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Med J Aust. 1999 Jan 18;170(2):63-7.

Sociodemographic and behavioural determinants of blood lead concentrations in children aged 11-13 years. The Port Pirie Cohort Study.

Author information

  • 1Public Health Research Unit, Women's and Children's Hospital, Adelaide, SA. baghurstp@wch.sa.gov.au

Abstract

OBJECTIVE:

To describe the determinants of blood lead concentration in children with long term environmental exposure to lead.

DESIGN:

Prospective cohort study.

SETTING:

The lead smelting town of Port Pirie, South Australia, and surrounding townships.

PARTICIPANTS:

326 children born in and around Port Pirie, 1979-1982, followed up until age 11-13 years in 1993-1994.

MAIN OUTCOME MEASURES:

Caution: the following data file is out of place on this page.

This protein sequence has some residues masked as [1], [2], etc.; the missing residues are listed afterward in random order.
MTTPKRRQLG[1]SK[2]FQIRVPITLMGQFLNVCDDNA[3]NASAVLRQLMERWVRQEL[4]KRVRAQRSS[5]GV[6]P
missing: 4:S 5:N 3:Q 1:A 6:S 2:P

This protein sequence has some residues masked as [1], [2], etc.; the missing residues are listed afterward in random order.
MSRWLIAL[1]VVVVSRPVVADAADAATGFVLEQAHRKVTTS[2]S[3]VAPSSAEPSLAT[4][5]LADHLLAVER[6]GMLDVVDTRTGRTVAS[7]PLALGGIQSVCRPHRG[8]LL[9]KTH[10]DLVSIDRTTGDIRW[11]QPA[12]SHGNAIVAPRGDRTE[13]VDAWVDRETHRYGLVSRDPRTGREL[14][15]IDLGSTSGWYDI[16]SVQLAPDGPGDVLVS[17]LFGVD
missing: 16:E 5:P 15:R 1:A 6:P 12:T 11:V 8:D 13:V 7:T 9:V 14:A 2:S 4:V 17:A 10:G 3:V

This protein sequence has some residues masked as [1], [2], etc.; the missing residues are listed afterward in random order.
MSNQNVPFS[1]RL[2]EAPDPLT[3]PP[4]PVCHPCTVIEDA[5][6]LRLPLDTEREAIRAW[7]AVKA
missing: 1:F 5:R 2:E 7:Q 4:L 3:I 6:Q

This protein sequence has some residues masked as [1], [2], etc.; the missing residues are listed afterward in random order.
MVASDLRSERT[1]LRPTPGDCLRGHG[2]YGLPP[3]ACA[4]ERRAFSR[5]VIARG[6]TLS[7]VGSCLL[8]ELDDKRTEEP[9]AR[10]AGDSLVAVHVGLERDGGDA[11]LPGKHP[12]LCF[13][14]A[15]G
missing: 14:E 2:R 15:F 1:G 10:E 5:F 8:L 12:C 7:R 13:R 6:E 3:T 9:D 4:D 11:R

Blood lead concentrations assessed at birth and at multiple ages up to 11-13 years; average lifetime blood lead concentration.

RESULTS:

Mean blood lead concentration rose sharply over the ages 6 to 15 months, reached a maximum around 2 years of age, and declined steadily as the children grew older. There was no difference in blood lead concentration between boys and girls until they reached the age of 11-13 years, when mean blood lead concentration in boys (8.4 micrograms/dL [0.41 mumol/L]) was slightly higher than in girls (7.5 micrograms/dL [0.36 mumol/L]). Residential area and father's employment site were the two variables most strongly predictive of a child's blood lead concentration at the end of primary school. Poorer-quality home environment was also found to be an independent contributor to blood lead concentrations.

CONCLUSIONS:

Age-related factors, and possibly recent concerted efforts to decrease entry or re-entrainment of lead into the environment at Port Pirie, have resulted in most children in our study having blood lead concentrations below 10 micrograms/dL (0.48 mumol/L) at the end of their primary school years. Lead exposure during a child's early years remains an important contributor to average lifetime exposure.

PMID:
10026685
[PubMed - indexed for MEDLINE]
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